Another weekend, another exciting night of fights. The UFC will head to Austin, TX this weekend for Fight Night 126. Keep in mind, this event takes place on Sunday night rather than the usual Saturday night slot.
We’ll take a look at each matchup and use the “attribute polygon” to compare fighters. If you’re not familiar with the attribute polygon, it’s a radial graph with 8 metrics that can be used to illustrate a fighter’s strengths and weaknesses. The metrics are all pretty self-explanatory; strength, cardio, chin, quickness, boxing, kicking, jiu-jitsu, and wrestling. The farther out that a fighter’s graph extends, the better they are in that specific area. The 4 octagon-shaped rings illustrate different skill levels in each metric. The inner-most ring represents a rating of ‘1’ and means that the fighter is below-average in that specific attribute. The outer-most ring represents ‘4’ and signals that the fighter is elite.
Oskar Piechota (10-0-1, 1-0 UFC) vs. Tim Williams (15-3, UFC debut) – 185 lbs.
Piechota isn’t the strongest or fastest guy, but he more than makes up for it with his outstanding technical ability. After racking up 10 wins (all finishes) on the European circuit, the 28-year-old Polish fighter made his UFC debut this past September. Although the fight went the distance, each round ended with Piechota on the brink of finishing his opponent. He takes a calculated approach to striking, and is very precise with his punches and kicks. In his home country of Poland, Piechota is considered somewhat of a jiu-jitsu prodigy, however, he’s quickly bridged the gap between his grappling and striking. For a newcomer to the UFC, he is already at a very high-level.
Williams is a gritty, hard-nosed veteran who has done more than enough to earn his shot in the UFC. 2 of Williams’ 3 professional losses were dealt by current middleweight competitor Anthony “Lionheart” Smith. The 31-year-old leans heavily on his wrestling and it will be interesting to see how this fight plays out on the mat. Williams is known as the “South Jersey Strangler” due to his penchant for ending fights with choke holds, but I expect Piechota to be the superior grappler in this matchup. Both fighters have won the majority of their fights via submission.
Prediction: Piechota via decision
Josh Burkman (28-16, 6-11 UFC) vs. Alex Morono (13-4, 2-1 UFC) – 170 lbs.
Following an unsuccessful run as a lightweight. — which was prompted by an unsuccessful run as a welterweight — Burkman will return to the 170-lb. division for this fight. Regardless of which weight class he competes in, Burkman has lost 5 of his last 6 and desperately needs a win. Over the duration of 2 separate stints in the UFC, it’s become increasingly clear that he just doesn’t possess the tools to succeed against elite competition. Factor in his age (37), and it’s unlikely that Burkman will remain on the roster for much longer.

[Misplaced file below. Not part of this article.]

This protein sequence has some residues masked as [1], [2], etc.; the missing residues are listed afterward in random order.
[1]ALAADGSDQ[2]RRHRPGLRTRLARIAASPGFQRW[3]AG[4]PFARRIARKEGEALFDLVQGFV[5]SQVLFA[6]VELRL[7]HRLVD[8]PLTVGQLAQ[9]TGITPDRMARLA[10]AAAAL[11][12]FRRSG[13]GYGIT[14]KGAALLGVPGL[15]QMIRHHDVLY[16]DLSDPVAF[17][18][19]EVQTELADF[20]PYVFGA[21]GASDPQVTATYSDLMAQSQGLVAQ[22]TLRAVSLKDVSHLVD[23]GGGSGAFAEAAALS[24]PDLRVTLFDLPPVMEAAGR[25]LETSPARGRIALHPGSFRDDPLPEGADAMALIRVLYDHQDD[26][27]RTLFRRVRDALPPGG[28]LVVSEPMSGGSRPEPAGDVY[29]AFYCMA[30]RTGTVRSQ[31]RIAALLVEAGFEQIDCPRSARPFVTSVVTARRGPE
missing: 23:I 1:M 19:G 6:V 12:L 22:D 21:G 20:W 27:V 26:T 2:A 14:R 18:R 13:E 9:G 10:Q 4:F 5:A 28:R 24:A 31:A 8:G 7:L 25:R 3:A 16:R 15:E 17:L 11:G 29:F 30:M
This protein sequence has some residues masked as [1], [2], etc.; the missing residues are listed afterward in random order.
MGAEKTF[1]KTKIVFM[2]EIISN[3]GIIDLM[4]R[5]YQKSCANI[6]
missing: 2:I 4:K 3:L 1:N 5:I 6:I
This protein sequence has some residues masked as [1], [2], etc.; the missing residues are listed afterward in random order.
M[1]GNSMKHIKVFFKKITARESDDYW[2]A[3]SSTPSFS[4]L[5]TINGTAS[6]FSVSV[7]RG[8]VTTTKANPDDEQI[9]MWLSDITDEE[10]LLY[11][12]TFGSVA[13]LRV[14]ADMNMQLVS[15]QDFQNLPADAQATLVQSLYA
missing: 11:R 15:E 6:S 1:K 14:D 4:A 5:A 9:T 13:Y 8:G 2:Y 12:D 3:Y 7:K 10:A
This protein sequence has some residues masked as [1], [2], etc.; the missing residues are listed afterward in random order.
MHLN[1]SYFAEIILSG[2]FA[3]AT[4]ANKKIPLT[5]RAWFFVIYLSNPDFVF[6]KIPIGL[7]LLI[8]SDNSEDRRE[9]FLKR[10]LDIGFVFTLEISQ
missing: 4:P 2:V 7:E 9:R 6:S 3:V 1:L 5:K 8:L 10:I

Burkman fights with a pretty conservative style, so i’m expecting Morono to dictate the tempo in this fight. Morono holds a black belt in jiu-jitsu, however, his wrestling ability is a bit lacking — I believe that he’ll try to keep this one standing. The 27-year-old has proven himself to be a confident striker and I don’t think he’ll have any problems dealing with hi highly-experienced opponent. It should be noted that although Morono’s official UFC record is 2-1, he was on the receiving end of a brutal KO from Niko Price, in a fight that was changed to a ‘No Contest’ due to a failed drug test (marijuana) by Price.
Prediction: Morono via KO/TKO, rd. 2
Sarah Moras (5-2, 2-1 UFC) vs. Lucie Pudilova (7-2, 1-1 UFC) – 135 lbs.
Here we have a matchup between two promising up and comers in the women’s bantamweight division. Moras has been in the UFC since 2014, however, she’s only made 3 appearances since joining the promotion. On the other hand, this will be Pudilova’s 3rd fight in less than a year. Only 23-years-old, Pudilova has a lot of room for improvement and has shown that she’s already good enough for the UFC.
You’re definitely going to witness a clash of styles in this fight. Pudilova is primarily a striker, with a background in muay thai. Moras’ jiu-jitsu skills are certainly her biggest weapon and I expect her to look for the early takedown. It will be in Pudilova’s best interest to keep things standing, as Moras has the skill to pull off some really tricky submission attempts.
Prediction: Pudilova via decision
Roberto Sanchez (7-1, 0-1 UFC) vs. Joby Sanchez (11-2, 1-2 UFC) – 125 lbs.
After winning 2 fights on Dana White’s Tuesday Night Contender Series, Joby Sanchez has rightfully earned another chance in the UFC. Judging from his recent appearances on DWTNCS, Joby appears to have really improved his ground game since his short-lived UFC stint in 2014/15. Joby’s already proven that he belongs in the UFC, now it’s up to him to prove that he can hang around for a while and break into the flyweight division’s top-15. Personally, I think he’s good enough.